Finally! Strawberry season in the Northeast—a few short weeks of locally grown bliss: strawberries eaten over the sink, juice staining my fingers; strawberries sliced in a bowl when I’m feeling a bit more elegant; strawberries in my yogurt and on my cereal; strawberries in a green salad when I’m feeling downright fancy; and strawberries rescued before they turn too soft, whirred into a smoothie.
But what of the smoothie, if—heaven forfend—a banana should find its way into my locally produced treat? Is it okay to consume a fruit that was shipped across the country or around the world from a tropical climate, using fossil fuels, supporting a farmer who works the land not in the next town, but possibly in another hemisphere?
In her memoir Animal, Vegetable, Miracle, Barbara Kingsolver describes how her local diet changed her view towards this formerly innocuous-seeming fruit: “Our banana-free life was now just our life. So much so, in fact, I sometimes found myself a bit startled to run across things like bananas in other people’s kitchens—like discovering a pair of Manolo Blahnik sandals in the lettuce bed. Very nice I’m sure, just a bit extravagant for our kind.”
The humble banana strikes her as extravagant because she believes the environmental costs to produce and ship a banana are the equivalent of high couture footwear. Ouch. But it turns out that the carbon footprint of shipped fruit is not necessarily any worse than local. See this New York Times article for more details. And the conventionally produced banana she refers to is also not the banana in my smoothie. Mine is organic, meaning it is produced with less impact on ground water, if not my personal health.
So I’m not going to feel guilty about the banana in my smoothie. First of all, how unhealthy for us all that we spend so much time feeling guilty about what we eat. We feel guilty about the impact on the environment, workers, farmers, animals, our bodies, and the way other people are judging our diets. Sheesh. That’s enough to give us permanent indigestion. My feeling is: prioritize, decide, and then enjoy. The banana, for instance, is an inexpensive source of potassium, and makes a darn good smoothie base.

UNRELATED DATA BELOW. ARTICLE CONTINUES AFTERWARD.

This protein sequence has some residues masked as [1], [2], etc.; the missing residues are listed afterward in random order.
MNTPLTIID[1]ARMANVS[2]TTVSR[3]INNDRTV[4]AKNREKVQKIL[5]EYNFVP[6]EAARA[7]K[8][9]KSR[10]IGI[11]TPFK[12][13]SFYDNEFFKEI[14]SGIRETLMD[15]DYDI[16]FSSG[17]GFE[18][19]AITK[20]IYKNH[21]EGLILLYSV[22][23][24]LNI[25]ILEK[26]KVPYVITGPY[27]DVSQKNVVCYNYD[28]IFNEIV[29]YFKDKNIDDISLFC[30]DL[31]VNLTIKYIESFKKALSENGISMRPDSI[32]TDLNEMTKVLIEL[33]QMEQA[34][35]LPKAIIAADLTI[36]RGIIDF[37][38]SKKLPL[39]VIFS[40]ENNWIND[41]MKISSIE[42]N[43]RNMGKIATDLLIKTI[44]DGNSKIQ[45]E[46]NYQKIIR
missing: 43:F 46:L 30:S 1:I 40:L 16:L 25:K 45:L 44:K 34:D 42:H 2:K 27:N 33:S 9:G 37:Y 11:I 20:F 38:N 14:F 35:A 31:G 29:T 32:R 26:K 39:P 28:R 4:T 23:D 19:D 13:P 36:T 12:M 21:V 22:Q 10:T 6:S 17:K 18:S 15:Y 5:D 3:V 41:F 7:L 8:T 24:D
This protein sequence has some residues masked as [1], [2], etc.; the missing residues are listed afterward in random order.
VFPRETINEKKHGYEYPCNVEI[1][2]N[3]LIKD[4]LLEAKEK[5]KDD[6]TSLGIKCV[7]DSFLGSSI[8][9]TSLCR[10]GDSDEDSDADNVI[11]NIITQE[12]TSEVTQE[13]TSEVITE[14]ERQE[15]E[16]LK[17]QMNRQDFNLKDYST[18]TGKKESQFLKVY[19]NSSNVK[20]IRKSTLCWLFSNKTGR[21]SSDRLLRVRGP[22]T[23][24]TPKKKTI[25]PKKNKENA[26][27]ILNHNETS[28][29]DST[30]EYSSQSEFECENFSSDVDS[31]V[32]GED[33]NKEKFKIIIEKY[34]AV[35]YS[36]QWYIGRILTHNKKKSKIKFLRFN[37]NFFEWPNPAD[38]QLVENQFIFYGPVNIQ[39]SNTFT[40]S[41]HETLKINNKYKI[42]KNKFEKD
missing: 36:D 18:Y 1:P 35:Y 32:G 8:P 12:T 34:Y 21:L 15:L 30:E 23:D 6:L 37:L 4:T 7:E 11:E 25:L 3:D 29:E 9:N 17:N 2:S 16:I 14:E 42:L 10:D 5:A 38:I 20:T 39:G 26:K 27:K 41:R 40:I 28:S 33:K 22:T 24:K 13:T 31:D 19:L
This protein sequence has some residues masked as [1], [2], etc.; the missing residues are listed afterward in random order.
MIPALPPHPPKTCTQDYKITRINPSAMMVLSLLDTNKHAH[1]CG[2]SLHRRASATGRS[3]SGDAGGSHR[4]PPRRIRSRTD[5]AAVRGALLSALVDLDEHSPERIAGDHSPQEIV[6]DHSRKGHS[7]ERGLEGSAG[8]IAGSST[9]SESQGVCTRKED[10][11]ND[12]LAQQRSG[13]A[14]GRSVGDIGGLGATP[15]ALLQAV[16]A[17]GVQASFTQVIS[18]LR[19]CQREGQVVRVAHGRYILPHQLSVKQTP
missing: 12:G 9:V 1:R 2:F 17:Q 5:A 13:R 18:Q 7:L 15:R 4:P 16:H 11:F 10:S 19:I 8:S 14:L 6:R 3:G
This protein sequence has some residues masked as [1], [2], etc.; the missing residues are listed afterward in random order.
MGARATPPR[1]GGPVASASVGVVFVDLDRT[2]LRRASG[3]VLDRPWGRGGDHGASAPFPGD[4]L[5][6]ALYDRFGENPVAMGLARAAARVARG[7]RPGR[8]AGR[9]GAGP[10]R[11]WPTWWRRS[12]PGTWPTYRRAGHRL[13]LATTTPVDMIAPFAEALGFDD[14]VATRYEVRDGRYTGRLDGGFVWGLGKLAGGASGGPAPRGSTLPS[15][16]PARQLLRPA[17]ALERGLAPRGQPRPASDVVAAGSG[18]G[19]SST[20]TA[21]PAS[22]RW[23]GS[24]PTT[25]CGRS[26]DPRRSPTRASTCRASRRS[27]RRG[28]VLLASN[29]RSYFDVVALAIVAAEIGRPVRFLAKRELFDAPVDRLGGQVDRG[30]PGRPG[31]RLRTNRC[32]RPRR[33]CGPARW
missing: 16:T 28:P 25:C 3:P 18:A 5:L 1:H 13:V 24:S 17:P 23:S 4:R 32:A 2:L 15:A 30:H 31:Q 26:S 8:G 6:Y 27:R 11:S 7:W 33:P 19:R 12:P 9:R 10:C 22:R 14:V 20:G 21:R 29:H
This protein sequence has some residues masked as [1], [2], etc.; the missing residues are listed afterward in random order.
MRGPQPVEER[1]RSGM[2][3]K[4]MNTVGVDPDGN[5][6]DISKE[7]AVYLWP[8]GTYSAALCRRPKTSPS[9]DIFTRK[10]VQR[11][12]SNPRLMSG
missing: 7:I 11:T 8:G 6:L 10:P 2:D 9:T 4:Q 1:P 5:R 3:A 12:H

We do have to make decisions, though, about our food. So which is best, local or organic? Ideally, of course, both if you can afford it and find it. Around here, the farms are small with diverse crops, so it is much more common to find the designation Certified Naturally Grown (CNG) than the USDA’s Organic seal, but CNG is pretty equivalent (see these CNG FAQs for more info). The advantage of locally grown organic or CNG produce is you can talk to your local farmer—visit the farm, even—and see how the land, the water, the workers, the animals, and the food are treated. Being local, it is also fresher, picked ripe, and may contain more nutrients. At the very least, it is tastier. That’s why the fancy restaurants like local food—not for ethics, but taste.
But what if it comes down to a pint strawberries, either conventionally produced local or organic, shipped to your supermarket? True, the local strawberries support a local business and are probably fresher and better tasting and textured, but if they are conventionally grown, they are likely to be laced with pesticides. (The strawberry, by the way, is one of the 12 most contaminated produce items, according to the Environmental Working Group’s findings. See their “Dirty Dozen”). Personally, my farmer’s market dollars go to the CNG farms. After that, I buy organic from the supermarket.
So make your choices, and then make your smoothie.
Strawberry-Banana Smoothie (for one)
- Start with your smoothie destination glass (This way you’ll make sure your smoothie will fit into it at the end. Clever, no?)
- Fill 1/3 glass ice cubes
- Top with 2/3 glass of fruit—one banana and as many strawberries (rinsed and tops cut off) as you can fit. The fruit can stick out over the top of the glass. (If you freeze the fruit first—especially a banana—it comes out super smooth and thick. Peel it first and wrap it in plastic before freezing.)
- Pour milk or soymilk up to halfway in the glass.
- Transfer to your blender
- Squeeze about a tablespoon of honey or agave syrup (vegan sweetener)
- Blend, beginning on a low speed and work up to a higher speed until the whole thing is smooth and creamy. You may need to add more liquid.
- Enjoy, guilt free!